Using OMS to visualize server health based on memory utilization

[Update 11/29/2017: This blog post series has been superseded by a solution built to visualize server and client information which is available at: http://blogs.catapultsystems.com/cfuller/archive/2017/11/28/updating-the-server-and-client-performance-solution-to-the-new-query-language/. Please note that query examples in this deprecated blog post are for the old query language and will not work in the current query language.]

 

This blog post is part of a series where we will look at Key Performance Indicators for servers and how OMS can be used to work with these KPI’s to determine the health of a server. The blog post series includes:

In Operations Manager we determine the health of a system from a memory perspective based upon the processor utilization level and the processor queue length. Details on this are below from the article on Operations Manager Key Performance Indicators available from Windows IT Pro:

The Percentage of Committed Memory in Use monitor changes the server’s health state based on the percentage of memory committed on the system. This monitor’s healthy and critical states are defined as follows:

  • Critical state occurs when committed memory is greater than 80 percent for 6 minutes (after three samples on a 2-minute schedule).

Operations Manager also monitors the amount of memory still available on a server. The Available Megabytes of Memory monitor changes the server’s health state based on the number of available megabytes of memory on the system. This monitor’s healthy and critical states are defined as follows:

  • Critical state occurs when the available megabytes of memory falls below 2.5MB for 6 minutes (after three samples on a 2-minute schedule). By default, this value occurs only if a system is truly critical on memory. You might need to override the default value and set it to a larger number depending on your environment’s requirements .Figure 4 shows performance monitoring for a server that’s almost critical on memory but isn’t yet close to the 2.5MB default threshold. To better use this monitor, you should create an override to increase the threshold from 2.5MB to a larger value based on the amount of memory on the server. According to the TechNet article “System Level Bottlenecks“, a consistent value of less than 20 to 25 percent of installed RAM indicates insufficient memory.”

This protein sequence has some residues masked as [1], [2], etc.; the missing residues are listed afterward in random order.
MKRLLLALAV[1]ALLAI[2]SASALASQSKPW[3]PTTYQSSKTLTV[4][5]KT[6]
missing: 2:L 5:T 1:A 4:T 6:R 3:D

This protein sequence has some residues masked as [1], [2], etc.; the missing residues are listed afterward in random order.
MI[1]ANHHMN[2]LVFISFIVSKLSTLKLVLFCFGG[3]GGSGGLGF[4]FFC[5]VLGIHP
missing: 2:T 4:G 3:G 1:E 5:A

Adding performance counters to OMS:

In OMS, it is simple to add both of the memory counters. To add these counters we go to the Settings page, on the Data tab and then open the Windows Performance counter section.

In Operations Manager each of these counters are checked on a two minute cycle. To match that cycle we would want to change the sample interval shown above from 300 seconds down to 120 seconds. If these counters are not currently added they can be added and then use the Save option in the top left corner of the UI (shown below):

 

Developing queries for the counters:

Next we need to develop the queries which we will use for the memory information. The example below shows both of the relevant metrics for each of the systems which they are being collected for in my labs within this OMS workspace.

Type=Perf (ObjectName=Memory)

Once we choose metrics we can see the two counters (Memory\Available Mbytes, and Memory\% Committed Bytes in Use).

To see how frequently these counters are being gathered, change the time to show the last 6 hours.

At this size it is possible to highlight individual data points and see that they are in fact being gathered every 5 minutes (300 seconds) or every 2 minutes (120 seconds) or whatever you have set the frequency to for the data collection. An example of how these data points can be highlighted is shown below in the yellow circled area.

Next we restrict the data to the appropriate time range. For our example we are going to watch these counters for a total of 8 minutes (giving us at least 3 performance samples since they are collected every 2 minutes).

 

Querying Available Mbytes:

The queries below give the Available Mbytes memory counter information based upon the last 8 minutes of time based on the highest value in the timeframe specified.

Type=Perf ((ObjectName:Memory AND CounterName:”Available MBytes” )) AND TimeGenerated>NOW-8MINUTES | Measure Max(CounterValue) as Counter by Computer

This unfortunately (currently) does not result in any data being returned. Later in this article we will review the reason behind that situation (see the “Important Note” section of this blog post for details).

If we move the timeframe up to 1 hour we see the results that we would expect.

Type=Perf ((ObjectName:Memory AND CounterName:”Available MBytes” )) AND TimeGenerated>NOW-1HOUR | Measure Max(CounterValue) as Counter by Computer

 

Querying % Committed Bytes in Use:

The queries below give the % Committed Bytes in Use memory counter information based upon the last 8 minutes of time based on the lowest value in the timeframe specified. There is one value available based on the query but it does not represent each of the systems in the environment. Later in this article we will review the reason behind that situation (see the “Important Note” section of this blog post for details).

Type=Perf ((ObjectName:Memory AND CounterName:”% Committed Bytes In Use” )) AND TimeGenerated>NOW-8MINUTES | Measure Min(CounterValue) as Counter by Computer